Confirmed: Indonesia to Rejoin OPEC in December

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Confirmed: Indonesia to Rejoin OPEC in December

Jakarta is set to return to the Organization of Petroleum Exporting Countries later this year.

Indonesia is set to become a full member of the Organization of Petroleum Exporting Countries (OPEC), the country’s energy minister confirmed September 8.

According to Energy Minister Sudirman Said, the OPEC chief informed Indonesia that all current members have approved Jakarta’s return to the organization.

“We have received official confirmation from the Secretary General of OPEC that the entire members welcome the reactivation of Indonesia as a full member,” he said, according to Reuters.

He added that Indonesia would be an official participant in the next OPEC meeting, to take place in Vienna on December 4.

The development is hardly surprising. Indonesia has always left the door open for its potential reentry into OPEC since it left the organization in 2009 amid declining oil production and surging oil prices. Prior to 2009, Indonesia had been a member for nearly five decades .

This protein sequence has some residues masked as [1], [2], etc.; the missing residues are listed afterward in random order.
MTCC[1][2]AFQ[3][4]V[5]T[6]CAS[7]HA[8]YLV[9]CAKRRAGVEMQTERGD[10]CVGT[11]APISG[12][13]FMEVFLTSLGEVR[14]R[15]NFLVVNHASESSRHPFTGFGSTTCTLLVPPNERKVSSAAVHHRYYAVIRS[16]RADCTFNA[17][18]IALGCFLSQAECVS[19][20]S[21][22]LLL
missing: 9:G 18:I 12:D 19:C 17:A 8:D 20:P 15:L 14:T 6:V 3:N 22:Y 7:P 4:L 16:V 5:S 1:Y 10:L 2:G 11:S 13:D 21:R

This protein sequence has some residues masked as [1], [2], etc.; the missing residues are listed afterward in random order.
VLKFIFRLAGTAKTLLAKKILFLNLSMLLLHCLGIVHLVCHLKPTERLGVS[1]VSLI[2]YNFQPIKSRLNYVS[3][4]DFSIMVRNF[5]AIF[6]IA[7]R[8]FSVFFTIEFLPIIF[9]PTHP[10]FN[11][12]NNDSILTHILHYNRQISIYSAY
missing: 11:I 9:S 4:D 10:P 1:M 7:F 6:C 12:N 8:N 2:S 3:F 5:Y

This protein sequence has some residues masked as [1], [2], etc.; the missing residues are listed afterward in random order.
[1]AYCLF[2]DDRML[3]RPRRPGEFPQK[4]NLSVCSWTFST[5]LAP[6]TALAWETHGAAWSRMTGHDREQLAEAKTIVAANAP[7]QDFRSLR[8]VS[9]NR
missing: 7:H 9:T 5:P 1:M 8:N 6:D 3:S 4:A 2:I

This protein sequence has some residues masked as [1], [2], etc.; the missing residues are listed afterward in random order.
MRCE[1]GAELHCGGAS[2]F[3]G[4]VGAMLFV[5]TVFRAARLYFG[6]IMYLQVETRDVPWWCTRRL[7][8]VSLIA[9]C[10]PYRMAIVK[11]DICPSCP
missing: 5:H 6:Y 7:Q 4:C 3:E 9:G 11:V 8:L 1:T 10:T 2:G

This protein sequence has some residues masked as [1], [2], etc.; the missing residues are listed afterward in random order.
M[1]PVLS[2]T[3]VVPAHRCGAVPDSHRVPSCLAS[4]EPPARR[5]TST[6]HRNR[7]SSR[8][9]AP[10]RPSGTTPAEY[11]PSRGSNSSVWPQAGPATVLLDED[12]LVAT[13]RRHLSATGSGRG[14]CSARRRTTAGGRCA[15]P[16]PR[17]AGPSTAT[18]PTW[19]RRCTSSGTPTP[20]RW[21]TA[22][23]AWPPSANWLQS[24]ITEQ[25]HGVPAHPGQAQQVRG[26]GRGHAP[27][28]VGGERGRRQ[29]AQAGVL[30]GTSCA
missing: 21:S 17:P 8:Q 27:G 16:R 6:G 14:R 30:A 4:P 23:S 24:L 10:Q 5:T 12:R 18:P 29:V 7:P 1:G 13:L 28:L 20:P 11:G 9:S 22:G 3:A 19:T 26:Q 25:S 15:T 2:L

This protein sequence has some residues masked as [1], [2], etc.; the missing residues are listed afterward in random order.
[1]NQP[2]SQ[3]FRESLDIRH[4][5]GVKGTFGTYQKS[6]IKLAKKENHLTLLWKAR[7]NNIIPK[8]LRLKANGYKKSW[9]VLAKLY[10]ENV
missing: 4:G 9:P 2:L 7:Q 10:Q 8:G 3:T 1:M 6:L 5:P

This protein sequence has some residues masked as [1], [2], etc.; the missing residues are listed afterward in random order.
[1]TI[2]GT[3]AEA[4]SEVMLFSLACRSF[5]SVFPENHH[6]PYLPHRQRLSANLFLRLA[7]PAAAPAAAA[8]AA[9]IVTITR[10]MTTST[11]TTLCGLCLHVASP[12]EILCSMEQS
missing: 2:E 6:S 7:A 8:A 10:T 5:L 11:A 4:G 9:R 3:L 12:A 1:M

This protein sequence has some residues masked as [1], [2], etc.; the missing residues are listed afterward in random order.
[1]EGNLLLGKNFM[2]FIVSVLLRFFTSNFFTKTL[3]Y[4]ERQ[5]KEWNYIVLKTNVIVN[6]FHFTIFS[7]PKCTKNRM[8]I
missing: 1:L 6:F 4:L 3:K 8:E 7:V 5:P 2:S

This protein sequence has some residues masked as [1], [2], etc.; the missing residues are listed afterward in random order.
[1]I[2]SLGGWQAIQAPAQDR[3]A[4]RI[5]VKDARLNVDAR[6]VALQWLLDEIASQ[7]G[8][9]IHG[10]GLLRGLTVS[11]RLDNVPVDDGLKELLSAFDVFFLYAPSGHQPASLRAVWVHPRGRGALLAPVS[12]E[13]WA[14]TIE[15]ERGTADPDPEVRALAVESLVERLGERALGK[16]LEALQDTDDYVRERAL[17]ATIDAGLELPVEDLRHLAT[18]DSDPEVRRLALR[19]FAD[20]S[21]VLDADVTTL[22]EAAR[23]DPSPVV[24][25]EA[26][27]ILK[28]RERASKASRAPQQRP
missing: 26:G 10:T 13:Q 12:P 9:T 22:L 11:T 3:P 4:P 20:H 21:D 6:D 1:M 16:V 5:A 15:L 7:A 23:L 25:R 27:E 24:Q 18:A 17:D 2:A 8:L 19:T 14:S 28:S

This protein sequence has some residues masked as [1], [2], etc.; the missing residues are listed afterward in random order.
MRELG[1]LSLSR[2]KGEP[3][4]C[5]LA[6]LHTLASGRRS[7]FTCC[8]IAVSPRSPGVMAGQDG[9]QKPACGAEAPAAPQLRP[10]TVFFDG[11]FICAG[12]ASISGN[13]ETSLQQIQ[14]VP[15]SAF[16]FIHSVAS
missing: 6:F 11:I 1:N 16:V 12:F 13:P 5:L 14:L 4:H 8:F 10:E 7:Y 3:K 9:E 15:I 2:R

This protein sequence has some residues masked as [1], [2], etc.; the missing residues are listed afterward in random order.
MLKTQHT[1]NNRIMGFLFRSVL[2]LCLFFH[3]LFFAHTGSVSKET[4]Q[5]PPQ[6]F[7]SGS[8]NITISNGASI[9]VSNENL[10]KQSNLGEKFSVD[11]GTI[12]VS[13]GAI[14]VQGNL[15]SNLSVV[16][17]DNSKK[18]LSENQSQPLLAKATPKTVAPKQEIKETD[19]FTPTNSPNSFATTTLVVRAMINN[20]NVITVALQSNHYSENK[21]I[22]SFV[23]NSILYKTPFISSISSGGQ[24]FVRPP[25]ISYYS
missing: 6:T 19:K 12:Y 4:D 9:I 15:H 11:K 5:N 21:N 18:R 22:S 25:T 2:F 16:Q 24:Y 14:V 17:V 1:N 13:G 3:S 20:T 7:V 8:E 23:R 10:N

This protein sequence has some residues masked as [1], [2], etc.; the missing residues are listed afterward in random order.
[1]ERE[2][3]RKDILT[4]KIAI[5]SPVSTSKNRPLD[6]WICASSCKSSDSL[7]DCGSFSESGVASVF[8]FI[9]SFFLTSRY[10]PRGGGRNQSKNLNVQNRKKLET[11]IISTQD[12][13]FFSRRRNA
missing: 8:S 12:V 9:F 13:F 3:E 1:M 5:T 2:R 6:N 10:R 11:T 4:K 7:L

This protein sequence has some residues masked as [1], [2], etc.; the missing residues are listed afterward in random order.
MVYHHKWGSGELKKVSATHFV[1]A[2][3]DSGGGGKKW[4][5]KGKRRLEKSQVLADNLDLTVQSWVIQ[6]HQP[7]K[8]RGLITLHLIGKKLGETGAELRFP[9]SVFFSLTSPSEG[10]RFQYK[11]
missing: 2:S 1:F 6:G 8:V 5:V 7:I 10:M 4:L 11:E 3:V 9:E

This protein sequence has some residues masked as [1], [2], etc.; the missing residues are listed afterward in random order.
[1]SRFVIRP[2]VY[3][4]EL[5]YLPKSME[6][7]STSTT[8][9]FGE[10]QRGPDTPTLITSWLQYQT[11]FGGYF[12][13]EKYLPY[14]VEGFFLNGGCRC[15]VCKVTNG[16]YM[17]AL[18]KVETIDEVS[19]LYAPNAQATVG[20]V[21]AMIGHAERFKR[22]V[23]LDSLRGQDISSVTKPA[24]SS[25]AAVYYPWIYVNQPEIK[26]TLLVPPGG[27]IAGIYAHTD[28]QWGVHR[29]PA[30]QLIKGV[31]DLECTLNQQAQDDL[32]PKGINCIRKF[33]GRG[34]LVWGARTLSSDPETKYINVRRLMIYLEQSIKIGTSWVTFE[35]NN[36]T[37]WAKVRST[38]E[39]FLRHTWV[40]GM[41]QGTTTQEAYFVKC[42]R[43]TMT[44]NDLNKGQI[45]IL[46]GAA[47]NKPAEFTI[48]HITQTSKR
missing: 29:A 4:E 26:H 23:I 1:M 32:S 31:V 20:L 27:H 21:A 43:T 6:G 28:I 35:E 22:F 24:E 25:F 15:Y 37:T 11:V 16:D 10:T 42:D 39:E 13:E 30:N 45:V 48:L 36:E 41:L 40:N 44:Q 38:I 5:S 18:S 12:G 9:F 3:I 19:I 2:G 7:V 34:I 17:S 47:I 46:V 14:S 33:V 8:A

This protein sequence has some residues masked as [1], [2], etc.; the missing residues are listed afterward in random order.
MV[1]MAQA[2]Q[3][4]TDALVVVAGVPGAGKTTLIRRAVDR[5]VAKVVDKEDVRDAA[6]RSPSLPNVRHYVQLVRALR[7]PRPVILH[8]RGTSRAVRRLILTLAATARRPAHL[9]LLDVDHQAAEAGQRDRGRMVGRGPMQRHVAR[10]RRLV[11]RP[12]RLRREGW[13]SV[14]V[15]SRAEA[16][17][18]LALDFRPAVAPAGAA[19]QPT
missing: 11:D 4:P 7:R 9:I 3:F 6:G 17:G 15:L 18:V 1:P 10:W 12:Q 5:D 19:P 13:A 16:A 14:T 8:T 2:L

More specifically, as I wrote back in May, Sudirman had said that he would ask President Joko “Jokowi” Widodo to consider rejoining OPEC (See: “Will Indonesia Return to OPEC?”). He said that he envisioned a gradual approach for Indonesia’s reentry into OPEC, with its attendance as an observer in the June meeting followed by opportunities to become a full member at a later date. The current timeline is in line with what he had initially outlined.

At the time, Sudirman noted that becoming an OPEC member again would not be a problem because Indonesia is still exporting a small amount of natural gas.

The OPEC Statute states that any country with a “substantial net export” of crude petroleum and which has “fundamentally similar interests” to those of Member Countries may join the group as a full member if accepted by three-fourths of full members, a threshold which Indonesia has cleared. Procedurally, Indonesia’s departure from the group was designated a “suspension,” and Ecuador set a precedent for a return from such a suspension, as Indonesia’s former energy minister Purnomo Yusgiantoro once noted.

OPEC currently has 12 members, with Angola acceding and Ecuador returning to the fold back in 2007.